Knitting 101

This year for Christmas presents I am knitting a few scarves for special gift giving. My Grandmother taught me to knit when I was 5 and I have continued to knit on and off over the years. I love going into yarn shops and feasting my eyes on all the colors and textures available. On my last trip to the yarn shop I was captivated by this most exquisite shade of teal blue. It is a blend of wool mohair and silk, and knits up as soft and light as a spider's web. I love working with bamboo needles. This scarf is super easy. Cast on as many stitches as you need to make the scarf the width you want and then just knit every row until it is long enough. For this season extra long and very narrow scarves seem to be all the trend.

Happy Knitting If you have any knitting projects on the go please leave a comment [here]. PS I am going on a plane trip...does any one know if knitting needles are allowed through security??

Helpful Videos: Knitting 101 Casting on Stitches Knitting 101 The Knit Stitch Knitting 101 Casting off Stitches Knitting 101 Knitting Tips

Patricia Gray is an award winning Interior Designer in Vancouver, British Columbia, Canada who blogs about "WHAT'S HOT" in the world of Interior Design: New and Emerging Trends, Contemporary Design, Modern Architecture and Travel, as well as how your surroundings can enhance the world around you. © Patricia Gray Interior Design Blog™ 2009


  1. I was so lucky to see this wonderful scarf in person - It is so cool to see that one of my favorite designers is also very talented in other fields, and who can top the fact that she is making these wonderful scarfs for her love ones.

    Very impressed!

  2. What a coincidence! that is also what i am doing for a few Christmas presents. i found this beautiful cashmere yarn and will be knitting hats and scarves. As for the knitting needles through custom....my son just flew back from College and went through the LAX airport with his biology dissecting kit including a scalpel....he had forgotten that it was still in his backpack!! I would suggest packing the needles though...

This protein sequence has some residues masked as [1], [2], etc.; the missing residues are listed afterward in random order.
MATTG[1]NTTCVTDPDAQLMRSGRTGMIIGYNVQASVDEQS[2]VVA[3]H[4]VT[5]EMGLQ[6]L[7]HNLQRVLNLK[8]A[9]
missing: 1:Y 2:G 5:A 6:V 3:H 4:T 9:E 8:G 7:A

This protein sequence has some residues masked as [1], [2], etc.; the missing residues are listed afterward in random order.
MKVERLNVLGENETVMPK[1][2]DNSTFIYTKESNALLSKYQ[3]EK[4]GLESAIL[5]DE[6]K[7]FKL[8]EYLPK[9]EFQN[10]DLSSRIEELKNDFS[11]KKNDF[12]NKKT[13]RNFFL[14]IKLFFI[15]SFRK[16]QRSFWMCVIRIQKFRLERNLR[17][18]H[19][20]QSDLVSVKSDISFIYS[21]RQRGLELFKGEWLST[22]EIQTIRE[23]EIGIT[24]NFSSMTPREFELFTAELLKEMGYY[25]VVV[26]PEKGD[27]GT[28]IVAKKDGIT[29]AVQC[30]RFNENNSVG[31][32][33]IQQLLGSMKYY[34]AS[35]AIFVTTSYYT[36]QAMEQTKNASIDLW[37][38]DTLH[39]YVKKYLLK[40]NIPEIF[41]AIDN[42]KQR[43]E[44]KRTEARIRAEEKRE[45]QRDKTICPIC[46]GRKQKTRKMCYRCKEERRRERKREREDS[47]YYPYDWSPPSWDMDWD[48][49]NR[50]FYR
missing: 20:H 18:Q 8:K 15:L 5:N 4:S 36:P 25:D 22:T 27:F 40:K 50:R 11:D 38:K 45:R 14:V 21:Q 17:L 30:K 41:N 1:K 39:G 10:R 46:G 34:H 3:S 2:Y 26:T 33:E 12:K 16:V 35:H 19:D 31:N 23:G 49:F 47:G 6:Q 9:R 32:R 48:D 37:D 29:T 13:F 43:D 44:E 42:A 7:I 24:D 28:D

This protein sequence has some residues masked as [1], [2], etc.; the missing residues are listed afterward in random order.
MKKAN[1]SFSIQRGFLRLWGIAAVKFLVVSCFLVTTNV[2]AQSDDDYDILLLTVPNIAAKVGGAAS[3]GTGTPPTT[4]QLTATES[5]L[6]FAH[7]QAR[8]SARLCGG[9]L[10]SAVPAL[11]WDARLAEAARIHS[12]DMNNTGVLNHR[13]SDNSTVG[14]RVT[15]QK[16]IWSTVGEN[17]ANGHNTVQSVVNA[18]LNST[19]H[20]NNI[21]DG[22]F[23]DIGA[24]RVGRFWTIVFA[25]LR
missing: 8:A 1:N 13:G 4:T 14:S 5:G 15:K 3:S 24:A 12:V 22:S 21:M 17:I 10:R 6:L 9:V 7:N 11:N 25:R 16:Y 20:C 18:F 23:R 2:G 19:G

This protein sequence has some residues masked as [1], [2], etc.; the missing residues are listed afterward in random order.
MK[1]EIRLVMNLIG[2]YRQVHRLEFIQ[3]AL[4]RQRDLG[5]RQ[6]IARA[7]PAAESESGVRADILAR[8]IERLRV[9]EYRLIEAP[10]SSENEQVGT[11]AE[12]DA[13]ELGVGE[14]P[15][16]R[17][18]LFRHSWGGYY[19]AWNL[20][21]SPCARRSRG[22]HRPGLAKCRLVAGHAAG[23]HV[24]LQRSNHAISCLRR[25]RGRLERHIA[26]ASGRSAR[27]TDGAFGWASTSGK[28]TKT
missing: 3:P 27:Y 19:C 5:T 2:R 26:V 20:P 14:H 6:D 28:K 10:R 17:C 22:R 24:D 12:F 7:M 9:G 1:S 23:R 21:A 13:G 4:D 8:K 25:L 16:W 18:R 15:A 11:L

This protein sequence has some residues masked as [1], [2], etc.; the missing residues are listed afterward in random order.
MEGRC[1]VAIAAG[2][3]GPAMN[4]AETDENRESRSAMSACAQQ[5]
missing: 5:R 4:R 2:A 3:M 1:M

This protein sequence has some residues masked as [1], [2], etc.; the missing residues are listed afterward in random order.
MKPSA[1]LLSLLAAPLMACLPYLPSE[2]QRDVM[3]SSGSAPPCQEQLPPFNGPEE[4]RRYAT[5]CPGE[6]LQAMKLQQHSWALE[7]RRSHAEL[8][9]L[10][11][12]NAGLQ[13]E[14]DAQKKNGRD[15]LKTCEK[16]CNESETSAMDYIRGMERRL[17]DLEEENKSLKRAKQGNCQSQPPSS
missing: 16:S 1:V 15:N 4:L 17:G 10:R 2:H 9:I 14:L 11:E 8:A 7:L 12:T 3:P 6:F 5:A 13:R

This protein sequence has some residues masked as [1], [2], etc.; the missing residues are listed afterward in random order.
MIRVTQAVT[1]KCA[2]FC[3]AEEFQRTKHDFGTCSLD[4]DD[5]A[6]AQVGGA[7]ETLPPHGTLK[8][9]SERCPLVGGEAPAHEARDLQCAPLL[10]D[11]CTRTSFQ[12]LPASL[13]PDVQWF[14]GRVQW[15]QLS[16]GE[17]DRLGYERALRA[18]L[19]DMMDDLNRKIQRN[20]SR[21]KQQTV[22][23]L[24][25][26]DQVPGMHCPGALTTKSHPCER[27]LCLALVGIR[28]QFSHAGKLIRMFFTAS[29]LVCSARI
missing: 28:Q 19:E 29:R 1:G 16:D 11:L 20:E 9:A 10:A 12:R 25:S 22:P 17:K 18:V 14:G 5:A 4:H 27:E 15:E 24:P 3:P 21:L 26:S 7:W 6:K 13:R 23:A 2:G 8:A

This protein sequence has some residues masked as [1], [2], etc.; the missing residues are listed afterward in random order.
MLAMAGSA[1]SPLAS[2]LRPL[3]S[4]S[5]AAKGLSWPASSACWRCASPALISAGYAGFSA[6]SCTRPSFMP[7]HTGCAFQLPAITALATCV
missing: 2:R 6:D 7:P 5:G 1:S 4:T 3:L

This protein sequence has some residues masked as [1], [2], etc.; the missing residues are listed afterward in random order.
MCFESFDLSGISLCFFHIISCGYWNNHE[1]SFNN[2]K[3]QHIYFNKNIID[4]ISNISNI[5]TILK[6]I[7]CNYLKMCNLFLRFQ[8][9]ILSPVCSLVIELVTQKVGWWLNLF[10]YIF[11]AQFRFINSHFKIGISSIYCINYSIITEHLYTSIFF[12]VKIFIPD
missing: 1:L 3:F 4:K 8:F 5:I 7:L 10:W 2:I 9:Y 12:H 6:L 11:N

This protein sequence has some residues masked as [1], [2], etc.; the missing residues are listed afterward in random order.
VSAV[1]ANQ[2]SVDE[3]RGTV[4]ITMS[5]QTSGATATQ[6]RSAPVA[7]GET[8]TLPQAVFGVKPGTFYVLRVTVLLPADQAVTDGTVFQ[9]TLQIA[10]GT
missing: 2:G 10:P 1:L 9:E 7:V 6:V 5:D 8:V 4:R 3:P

So looking forward to seeing you in NY, Francine

  3. No knitting needles on the plane, sorry. Looks fun and easy i haven't knitted in years, just might start.

  4. I have been knitting the same scarf for 3 years. I keep it out in a bowl as decoration and all of my friends think I'm a huge knitter. They have no idea it's always been the same one sitting there:)

  5. I've always secretly wanted to learn how to knit, but never have. I think hand made scarves, hats, blankets, etc. are a perfect gift!

  6. Tips:

    •take either (non-metal) circular needles, or wooden straight ones - they are the most obviously 'safe'.
    •try to take the smallest needles you need - the bigger they are the more dangerous they look.

    •take a some back-up entertainment in case you're denied knitting!

    •don't take any expensive or favourite needles you'd be heartbroken to lose.
    •try not to start the project until you're on the plane - that way if the needles are confiscated at least you won't have any work on them to get unraveled in your bag!
    •don't argue with the security or airline staff - their word is final, and you'll just have to lump it. Kicking up a fuss could mean you won't be allowed on your flight, or worse!

    •pack some spare needles in your checked luggage, then at least you won't be without knitting your whole trip!
    •take waste yarn/thread to move live stitches onto if you cannot continue to your flight with your work in progress.
    •in some cases you may be permitted to mail your needles back to yourself, so bring an appropriate SASE.

  7. Roslyn28/11/09

    yes its no problem to fly with bamboo knitting needles

  8. Rosemary28/11/09

    Yes, they are allowed in your carry-on luggage.
    See link: http://www.tsa.gov/travelers/airtravel/assistant/editorial_1252.shtm
    Happy knitting,
    Rosemary Beck
    Content in a Cottage

  9. Rosemary - thanks for the link....